In the love of Christ, who came to save those who are lost and vulnerable, we urge the creation of a genuinely new system for the care and restoration of victims, offenders, criminal justice officials, and the community as a whole. Restorative justice grows out of biblical authority, which emphasizes a right relationship with God, self and community. When such relationships are violated or broken through crime, opportunities are created to make things right.

 

...

 

Be it Resolved: That the New England Annual Conference supports seeking means other than prohibition to address the problem of substance abuse; and is further resolved to support the mission of the international educational organization Law Enforcement Against Prohibition (LEAP) to reduce the multitude of unintended harmful consequences resulting from fighting the war on drugs and to lessen the incidence of death, disease, crime, and addiction by ending drug prohibition.

 

 

Wow! Some good Christians in Texas too!

 

Last I heard, TX had the death penalty for hash oil. This is quite a change of heart. Hope it continues.

 

The proposal would make Texas the fifth state in the United States to fully legalize recreational marijuana use. In a surprising, and “unprecedented” bipartisan move, the proposal was approved in a House panel vote.

 

...

 

Republican David Simpson of Longview explained in an op-ed piece that it was his belief in God, and his distrust of government, as well as criticism of the “War on Drugs” which led him to sponsor the marijuana legalization bill.

 

“As a Christian, I recognize the innate goodness of everything God made and humanity’s charge to be stewards of the same,” Simpson explained. “I don’t believe that when God made marijuana he made a mistake that government needs to fix.”

 

...

 

According to the local Houston Chronicle, the panel’s three Democrats joined two Republicans giving House Bill 2165 a “decisive 5-2 victory.”

 

This vote came only days after a 4-2 vote to decriminalize marijuana. This marked the first proposal to decriminalize that has made it out of a Texas legislative committee to date.

 

 

I'm a little surprised that TX Democrats would vote for this. It is, after all, Texas. What's shocking is the two Republican votes. That's two more than I thought I'd live to see.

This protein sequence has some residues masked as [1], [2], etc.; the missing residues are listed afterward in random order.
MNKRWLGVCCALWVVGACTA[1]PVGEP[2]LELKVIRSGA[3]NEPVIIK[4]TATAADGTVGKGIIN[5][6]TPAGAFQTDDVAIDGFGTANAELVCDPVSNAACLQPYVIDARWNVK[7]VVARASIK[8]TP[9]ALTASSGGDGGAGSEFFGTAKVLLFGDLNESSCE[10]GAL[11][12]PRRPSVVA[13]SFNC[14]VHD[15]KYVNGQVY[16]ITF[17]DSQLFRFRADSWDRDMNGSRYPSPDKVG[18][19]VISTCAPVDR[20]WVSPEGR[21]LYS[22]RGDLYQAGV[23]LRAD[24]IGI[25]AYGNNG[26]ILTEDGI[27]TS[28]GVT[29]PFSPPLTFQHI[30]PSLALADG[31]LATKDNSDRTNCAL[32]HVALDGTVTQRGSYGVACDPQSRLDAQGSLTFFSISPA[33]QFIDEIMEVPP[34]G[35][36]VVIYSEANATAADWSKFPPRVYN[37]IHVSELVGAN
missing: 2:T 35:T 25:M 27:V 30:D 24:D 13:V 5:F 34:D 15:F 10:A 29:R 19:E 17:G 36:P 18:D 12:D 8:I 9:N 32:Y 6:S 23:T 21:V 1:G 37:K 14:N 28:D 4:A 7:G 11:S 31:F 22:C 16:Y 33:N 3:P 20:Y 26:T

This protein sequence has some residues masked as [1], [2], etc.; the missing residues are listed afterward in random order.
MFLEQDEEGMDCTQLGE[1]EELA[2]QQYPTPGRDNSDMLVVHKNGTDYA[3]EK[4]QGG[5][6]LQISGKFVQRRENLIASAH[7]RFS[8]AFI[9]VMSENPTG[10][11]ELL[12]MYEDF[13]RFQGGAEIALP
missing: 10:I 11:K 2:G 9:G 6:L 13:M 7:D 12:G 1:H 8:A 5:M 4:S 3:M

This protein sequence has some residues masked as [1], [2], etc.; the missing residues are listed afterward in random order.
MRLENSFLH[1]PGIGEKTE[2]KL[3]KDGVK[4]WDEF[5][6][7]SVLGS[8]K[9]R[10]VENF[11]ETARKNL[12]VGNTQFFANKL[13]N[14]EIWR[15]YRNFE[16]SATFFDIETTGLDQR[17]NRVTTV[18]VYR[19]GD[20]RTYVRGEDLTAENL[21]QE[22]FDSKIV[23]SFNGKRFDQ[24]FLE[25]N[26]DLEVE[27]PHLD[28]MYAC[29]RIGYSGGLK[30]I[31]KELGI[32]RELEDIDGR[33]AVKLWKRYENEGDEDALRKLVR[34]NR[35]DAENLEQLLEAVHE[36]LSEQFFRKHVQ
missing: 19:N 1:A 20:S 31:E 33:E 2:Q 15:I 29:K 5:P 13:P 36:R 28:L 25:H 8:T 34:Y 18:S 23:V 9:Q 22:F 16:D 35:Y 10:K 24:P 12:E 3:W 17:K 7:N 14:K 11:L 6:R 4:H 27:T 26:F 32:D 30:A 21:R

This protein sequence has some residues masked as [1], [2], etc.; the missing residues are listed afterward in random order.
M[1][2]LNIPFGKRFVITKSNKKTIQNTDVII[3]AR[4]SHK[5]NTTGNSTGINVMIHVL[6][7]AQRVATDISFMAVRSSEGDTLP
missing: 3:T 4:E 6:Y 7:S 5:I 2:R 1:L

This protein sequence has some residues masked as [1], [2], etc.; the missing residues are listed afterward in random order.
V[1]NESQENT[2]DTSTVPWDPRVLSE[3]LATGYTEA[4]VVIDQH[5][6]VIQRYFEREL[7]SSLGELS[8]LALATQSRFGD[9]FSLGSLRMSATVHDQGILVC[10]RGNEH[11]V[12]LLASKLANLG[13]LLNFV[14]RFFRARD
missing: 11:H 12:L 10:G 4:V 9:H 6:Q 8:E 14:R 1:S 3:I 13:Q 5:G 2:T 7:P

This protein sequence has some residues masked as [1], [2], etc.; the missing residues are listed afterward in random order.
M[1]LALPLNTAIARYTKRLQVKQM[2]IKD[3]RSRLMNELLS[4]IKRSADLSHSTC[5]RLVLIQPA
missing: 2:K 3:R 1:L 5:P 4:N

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Ted Cruz Flip Flops On Mandatory Minimum Sentences

 

A year ago, Senate Judiciary Committee Chairman Chuck Grassley condemned a sentencing reform bill backed by Ted Cruz as "lenient" and "dangerous." Eight months later, it was Cruz's turn. Explaining his opposition to a sentencing reform bill backed by Grassley, Cruz described it as dangerously lenient.

 

 

Not long ago, Cruz understood why drug warriors like Grassley are wrong on this issue:

 

"Although there is nothing wrong in principle with mandatory minimums, they must be carefully calibrated to ensure that no circumstances could justify a lesser sentence for the crime charged," Cruz wrote in his contribution to a collection of essays published by the Brennan Center for Justice last April. "The current draconian mandatory minimum sentences sometimes result in sentencing outcomes that neither fit the crime nor the perpetrator's unique circumstances. This is especially true for nonviolent drug offenders. Harsh mandatory minimum sentences for nonviolent drug crimes have contributed to prison overpopulation and are both unfair and ineffective relative to the public expense and human costs of years-long incarceration."

 

 

You can't win the R nomination if you go around talking about nonviolent drug offenders and their nonviolent drug crimes.

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Tom you really need to see someone about this talking to yourself thing. But until then carry on. You have the floor...